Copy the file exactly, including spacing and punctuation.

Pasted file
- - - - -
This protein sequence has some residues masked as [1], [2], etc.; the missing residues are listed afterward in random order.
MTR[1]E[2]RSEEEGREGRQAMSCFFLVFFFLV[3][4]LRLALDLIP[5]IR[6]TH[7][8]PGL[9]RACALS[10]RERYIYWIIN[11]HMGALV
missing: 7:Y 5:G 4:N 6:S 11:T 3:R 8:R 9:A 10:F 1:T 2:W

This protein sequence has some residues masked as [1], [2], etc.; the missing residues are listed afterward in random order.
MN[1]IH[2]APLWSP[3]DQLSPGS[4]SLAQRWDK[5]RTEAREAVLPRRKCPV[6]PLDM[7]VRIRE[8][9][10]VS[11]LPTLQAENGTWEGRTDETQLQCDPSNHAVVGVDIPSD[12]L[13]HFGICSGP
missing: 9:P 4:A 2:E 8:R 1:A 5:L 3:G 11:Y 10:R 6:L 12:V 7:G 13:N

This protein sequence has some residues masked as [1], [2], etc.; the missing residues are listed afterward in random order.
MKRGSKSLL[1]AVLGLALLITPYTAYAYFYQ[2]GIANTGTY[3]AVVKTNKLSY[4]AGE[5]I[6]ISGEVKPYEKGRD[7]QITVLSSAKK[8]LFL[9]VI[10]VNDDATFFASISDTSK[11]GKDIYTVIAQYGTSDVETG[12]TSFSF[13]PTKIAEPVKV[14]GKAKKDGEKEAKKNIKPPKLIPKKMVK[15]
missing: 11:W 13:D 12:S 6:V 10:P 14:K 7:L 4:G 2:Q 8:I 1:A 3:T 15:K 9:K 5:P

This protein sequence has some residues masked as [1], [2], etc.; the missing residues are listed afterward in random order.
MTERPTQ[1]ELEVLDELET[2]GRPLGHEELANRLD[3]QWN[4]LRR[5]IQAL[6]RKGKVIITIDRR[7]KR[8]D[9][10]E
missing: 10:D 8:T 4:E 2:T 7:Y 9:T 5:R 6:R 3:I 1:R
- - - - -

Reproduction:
This protein sequence has some residues masked as [1], [2], etc.; the missing residues are listed afterward in random order.
MTR[1]E[2]RSEEEGREGRQAMSCFFLVFFFLV[3][4]LRLALDLIP[5]IR[6]TH[7][8]PGL[9]RACALS[10]RERYIYWIIN[11]HMGALV
missing: 7:Y 5:G 4:N 6:S 11:T 3:R 8:R 9:A 10:F 1:T 2:W

This protein sequence has some residues masked as [1], [2], etc.; the missing residues are listed afterward in random order.
MN[1]IH[2]APLWSP[3]DQLSPGS[4]SLAQRWDK[5]RTEAREAVLPRRKCPV[6]PLDM[7]VRIRE[8][9][10]VS[11]LPTLQAENGTWEGRTDETQLQCDPSNHAVVGVDIPSD[12]L[13]HFGICSGP
missing: 9:P 4:A 2:E 8:R 1:A 5:L 3:G 11:Y 10:R 6:L 12:V 7:G 13:N

This protein sequence has some residues masked as [1], [2], etc.; the missing residues are listed afterward in random order.
MKRGSKSLL[1]AVLGLALLITPYTAYAYFYQ[2]GIANTGTY[3]AVVKTNKLSY[4]AGE[5]I[6]ISGEVKPYEKGRD[7]QITVLSSAKK[8]LFL[9]VI[10]VNDDATFFASISDTSK[11]GKDIYTVIAQYGTSDVETG[12]TSFSF[13]PTKIAEPVKV[14]GKAKKDGEKEAKKNIKPPKLIPKKMVK[15]
missing: 11:W 13:D 12:S 6:V 10:P 14:K 7:L 4:G 2:Q 8:I 1:A 3:T 15:K 9:K 5:P

This protein sequence has some residues masked as [1], [2], etc.; the missing residues are listed afterward in random order.
MTERPTQ[1]ELEVLDELET[2]GRPLGHEELANRLD[3]QWN[4]LRR[5]IQAL[6]RKGKVIITIDRR[7]KR[8]D[9][10]E
missing: 10:D 8:T 4:E 2:T 7:Y 9:T 5:R 6:R 3:I 1:R